DANIELLE'S BIOLOGY WIKI

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OptoMap Retinal Scan

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Vegetarian? Vegan? Pescatarian? Flexitarian? Macrobiotic? Lacto-ovo-vegetarian? AHHH!?

Today while working in Mrs. Holyoke Walsh's classroom during noon hour, I overheard someone ask Mr. Buntain if he was a veggie. Well of course that was quite funny, because clearly he's certainly not a vegetable. Naturally, she was not asking in the literal sense, but rather if he was a vegetarian or not (Incase you're wondering, he isn't). I've always been sort of curious about vegetarianism and what it actually means. I guess I know that it means you don't eat meat, but after doing some research, I found out that each vegetarian has their own personal motives for choosing this diet and what they eliminate. As for why people decide to become "veggie", there are lots of different reasons. One website I found suggests that humans were not biologically developed to be carnivores, but the video I have posted below suggests the opposite. Vegetarianism has also been associated with "hippies" I guess you could call them. Did they start it? Who knows. Lately, it's becoming a fad. Just as going green by recycling, using those cloth bags sold by pretty much every grocery store and eliminating your carbon emissions have become very popular in the last few years, people are deciding to "go green" on the inside as well. It's relatively healthy, as long as you make sure you're getting all the necessary vitamins and protein from other sources. Our great friends at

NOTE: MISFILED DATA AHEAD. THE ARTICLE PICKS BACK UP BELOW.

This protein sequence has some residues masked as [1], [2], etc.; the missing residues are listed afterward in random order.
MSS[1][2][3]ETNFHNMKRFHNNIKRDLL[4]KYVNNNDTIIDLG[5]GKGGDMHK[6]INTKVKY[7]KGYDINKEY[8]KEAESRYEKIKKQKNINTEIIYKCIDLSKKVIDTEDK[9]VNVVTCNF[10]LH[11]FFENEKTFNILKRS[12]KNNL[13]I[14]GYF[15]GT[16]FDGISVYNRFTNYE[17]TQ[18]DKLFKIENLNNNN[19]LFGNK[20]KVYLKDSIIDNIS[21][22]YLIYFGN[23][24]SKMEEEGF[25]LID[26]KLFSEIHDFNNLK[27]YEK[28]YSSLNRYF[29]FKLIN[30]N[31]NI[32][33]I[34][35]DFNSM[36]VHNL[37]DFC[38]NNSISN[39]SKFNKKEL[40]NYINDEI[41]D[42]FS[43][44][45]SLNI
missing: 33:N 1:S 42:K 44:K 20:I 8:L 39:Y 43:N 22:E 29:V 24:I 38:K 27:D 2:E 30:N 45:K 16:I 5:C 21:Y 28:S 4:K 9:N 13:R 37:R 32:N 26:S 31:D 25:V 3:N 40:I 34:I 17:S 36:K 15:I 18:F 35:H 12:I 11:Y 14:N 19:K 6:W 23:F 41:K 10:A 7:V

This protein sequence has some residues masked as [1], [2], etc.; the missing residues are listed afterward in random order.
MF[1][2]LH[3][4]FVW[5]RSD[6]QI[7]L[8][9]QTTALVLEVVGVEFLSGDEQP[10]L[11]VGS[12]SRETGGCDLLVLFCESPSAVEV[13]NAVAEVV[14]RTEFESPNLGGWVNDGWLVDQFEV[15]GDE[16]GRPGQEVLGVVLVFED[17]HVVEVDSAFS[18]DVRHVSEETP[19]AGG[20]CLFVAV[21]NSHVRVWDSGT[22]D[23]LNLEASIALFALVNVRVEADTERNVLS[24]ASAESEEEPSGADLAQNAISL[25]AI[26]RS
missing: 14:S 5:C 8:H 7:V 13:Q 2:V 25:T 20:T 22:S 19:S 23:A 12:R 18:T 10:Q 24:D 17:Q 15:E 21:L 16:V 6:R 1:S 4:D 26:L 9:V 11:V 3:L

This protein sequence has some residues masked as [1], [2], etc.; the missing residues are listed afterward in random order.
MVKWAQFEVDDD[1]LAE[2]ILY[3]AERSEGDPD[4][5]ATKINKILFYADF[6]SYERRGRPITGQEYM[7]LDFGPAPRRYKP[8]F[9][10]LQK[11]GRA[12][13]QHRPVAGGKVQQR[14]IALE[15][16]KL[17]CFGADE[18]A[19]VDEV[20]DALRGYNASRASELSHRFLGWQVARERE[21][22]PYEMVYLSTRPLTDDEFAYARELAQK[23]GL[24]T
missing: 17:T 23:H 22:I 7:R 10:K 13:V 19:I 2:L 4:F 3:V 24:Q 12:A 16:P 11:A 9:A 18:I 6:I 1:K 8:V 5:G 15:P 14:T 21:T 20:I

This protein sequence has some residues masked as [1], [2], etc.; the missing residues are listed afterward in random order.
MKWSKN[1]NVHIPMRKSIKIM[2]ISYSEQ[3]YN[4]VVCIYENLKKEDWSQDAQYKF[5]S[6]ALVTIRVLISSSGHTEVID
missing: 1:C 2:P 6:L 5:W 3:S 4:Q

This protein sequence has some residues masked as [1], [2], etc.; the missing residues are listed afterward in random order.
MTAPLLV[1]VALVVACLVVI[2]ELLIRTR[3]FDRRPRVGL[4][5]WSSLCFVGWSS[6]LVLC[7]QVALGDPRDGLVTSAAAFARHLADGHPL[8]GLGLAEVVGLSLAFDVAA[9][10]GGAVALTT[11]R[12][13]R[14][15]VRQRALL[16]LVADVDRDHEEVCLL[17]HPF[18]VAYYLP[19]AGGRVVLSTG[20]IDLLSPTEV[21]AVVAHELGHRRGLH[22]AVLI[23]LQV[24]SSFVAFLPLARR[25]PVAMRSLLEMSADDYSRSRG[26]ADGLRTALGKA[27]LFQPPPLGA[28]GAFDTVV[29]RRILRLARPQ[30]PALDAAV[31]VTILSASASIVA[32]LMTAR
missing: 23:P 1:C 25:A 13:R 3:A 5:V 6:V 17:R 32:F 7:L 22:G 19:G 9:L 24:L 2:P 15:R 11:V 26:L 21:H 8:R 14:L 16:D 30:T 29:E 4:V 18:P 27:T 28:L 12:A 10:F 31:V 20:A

What You Ought To Know have provided us with a another nice video to clarify some of these things, including what the terms in the title of this post mean. Also, for more info check out The Healthy Vegetarian.








Teenager's Sleep Patterns Are Different Than Those of Adults and Children

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It's well known that during period one, no one is awake yet and during period five, everyone is trying their hardest to resist their drooping eyelids because we stayed up way too late working on some take home test or guided reading for Biology. Just kidding, we love those so much...

Here's the reason why: The presence of the sleep-promoting hormone melatonin is present at different times of the day. In teenagers, it rises later at night and drops a lot later in the morning than in an adult or a child. A team of researchers at E.P. Bradley Hospital in Rhode Island, USA took saliva samples from teens to try and prove this theory, and they did just that. Some schools in the US are even pushing their morning bell to a later hour, so that the students are more alert and able to focus. They say this changes at about age twenty. Here's the full article that was featured in the Washington Post.